How low can they go? ISPs hit new depths in customer satisfaction

New survey confirms what most of us know: When it comes to pleasing consumers, ISPs scrape the bottom of the barrel

I must be a closet statistics geek because every time the American Customer Satisfaction Index releases its quarterly report, I get as excited as a kid on Christmas morning.

For me, St. Nick arrived yesterday, when the ACSI released its report on pay TV, wireless services, landlines, computer software, and Internet service providers.

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In fact, this was the first time ACSI has ever surveyed its pool of 70,000 consumers about broadband ISPs. The news is not pretty. Overall, ISPs garner a score of 65 -- making them the lowest-rated industry among the 43 the ACSI has surveyed over the last 19 years. ISPs rank lower than airlines, hospitals, insurance companies, and the U.S. Postal Service. Yes, they're that bad.

FiOS falls short

The top-rated ISP, Verizon's fiber-optic powered FiOS, scored a respectable 71 out of 100, but that still puts it below the averages for all but four industries. The worst, Comcast, registered a 62. Over the last three years, only half a dozen companies in any industry scored that low or lower (among them, Time Warner Cable, United Airlines, and Facebook).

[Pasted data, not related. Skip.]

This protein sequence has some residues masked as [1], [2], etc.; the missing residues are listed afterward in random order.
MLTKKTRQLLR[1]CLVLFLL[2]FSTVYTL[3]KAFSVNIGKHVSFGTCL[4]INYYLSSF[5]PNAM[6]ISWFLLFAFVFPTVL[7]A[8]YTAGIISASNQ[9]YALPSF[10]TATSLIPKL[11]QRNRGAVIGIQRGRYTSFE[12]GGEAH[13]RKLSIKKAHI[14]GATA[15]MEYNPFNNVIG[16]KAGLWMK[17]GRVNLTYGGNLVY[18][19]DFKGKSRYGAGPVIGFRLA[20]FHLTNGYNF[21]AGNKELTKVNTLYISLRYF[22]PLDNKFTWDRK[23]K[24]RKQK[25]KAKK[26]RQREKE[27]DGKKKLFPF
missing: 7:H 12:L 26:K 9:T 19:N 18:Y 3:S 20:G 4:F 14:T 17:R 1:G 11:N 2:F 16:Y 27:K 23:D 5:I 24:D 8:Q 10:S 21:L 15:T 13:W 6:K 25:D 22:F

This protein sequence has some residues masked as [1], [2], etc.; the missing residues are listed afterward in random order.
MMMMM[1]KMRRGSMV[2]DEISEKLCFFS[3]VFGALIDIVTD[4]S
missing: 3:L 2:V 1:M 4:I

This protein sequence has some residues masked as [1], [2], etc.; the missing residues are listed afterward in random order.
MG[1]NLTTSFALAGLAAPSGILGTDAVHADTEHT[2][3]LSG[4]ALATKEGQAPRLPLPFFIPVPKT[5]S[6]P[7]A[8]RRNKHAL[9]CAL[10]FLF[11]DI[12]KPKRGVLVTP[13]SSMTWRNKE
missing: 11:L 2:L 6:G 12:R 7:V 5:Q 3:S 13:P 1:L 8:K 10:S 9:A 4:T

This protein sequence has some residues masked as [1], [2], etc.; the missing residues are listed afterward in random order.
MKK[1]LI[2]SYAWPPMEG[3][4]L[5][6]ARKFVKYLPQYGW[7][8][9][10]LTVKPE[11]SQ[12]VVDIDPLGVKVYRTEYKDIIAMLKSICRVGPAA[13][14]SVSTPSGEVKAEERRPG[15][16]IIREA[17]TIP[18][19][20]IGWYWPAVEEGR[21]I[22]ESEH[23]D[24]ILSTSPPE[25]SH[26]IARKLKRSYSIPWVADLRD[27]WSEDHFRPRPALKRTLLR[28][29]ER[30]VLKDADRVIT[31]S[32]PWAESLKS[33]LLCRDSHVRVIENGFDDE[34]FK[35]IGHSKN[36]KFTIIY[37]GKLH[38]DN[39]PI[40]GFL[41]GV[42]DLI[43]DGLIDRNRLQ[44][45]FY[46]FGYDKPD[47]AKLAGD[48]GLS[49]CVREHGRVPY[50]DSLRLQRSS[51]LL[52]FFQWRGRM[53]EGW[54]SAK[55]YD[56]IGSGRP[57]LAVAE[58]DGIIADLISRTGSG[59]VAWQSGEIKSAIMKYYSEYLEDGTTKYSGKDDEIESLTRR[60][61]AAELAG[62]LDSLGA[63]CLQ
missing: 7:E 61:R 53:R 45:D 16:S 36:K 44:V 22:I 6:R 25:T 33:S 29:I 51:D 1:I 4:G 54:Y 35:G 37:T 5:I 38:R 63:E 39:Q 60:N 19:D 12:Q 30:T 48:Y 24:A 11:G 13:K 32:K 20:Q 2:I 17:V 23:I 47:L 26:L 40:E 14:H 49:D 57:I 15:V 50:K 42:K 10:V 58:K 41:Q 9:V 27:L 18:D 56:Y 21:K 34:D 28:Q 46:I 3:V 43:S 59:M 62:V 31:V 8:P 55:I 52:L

ISPs get slammed for mediocre reliability, crappy video streaming, limited choices of plans, and lousy phone support. Is any of that surprising to anyone out there in Cringeville?

Per the report:

High monthly costs and problems with both reliability and speed are the main culprits. Add to that a landscape that is even less competitive than subscription TV service... and there is little incentive to improve service. Dissatisfied customers have a difficult time leaving their provider for an alternative supplier. Options such as Google Fiber may eventually force current ISP providers to step up their customer service. At present, however, Google's promise of super fast, reliable fiber-optic Internet service is still just a promise -- implemented for early testing in only a few locations.

In other words, your only option is to suck it up and pray for Google Fiber to come to your town.

The news for computer software isn't much better. Overall satisfaction slipped by about 1 point to 76. Interestingly, ACSI has just two players in this category: Microsoft and "others." Per the report:

The reception of Windows 8, which has been criticized by customers for its redesign of the user interface, does not appear to have seriously dampened customer satisfaction with Microsoft. But then again, the software maker's latest release has not helped satisfaction either.

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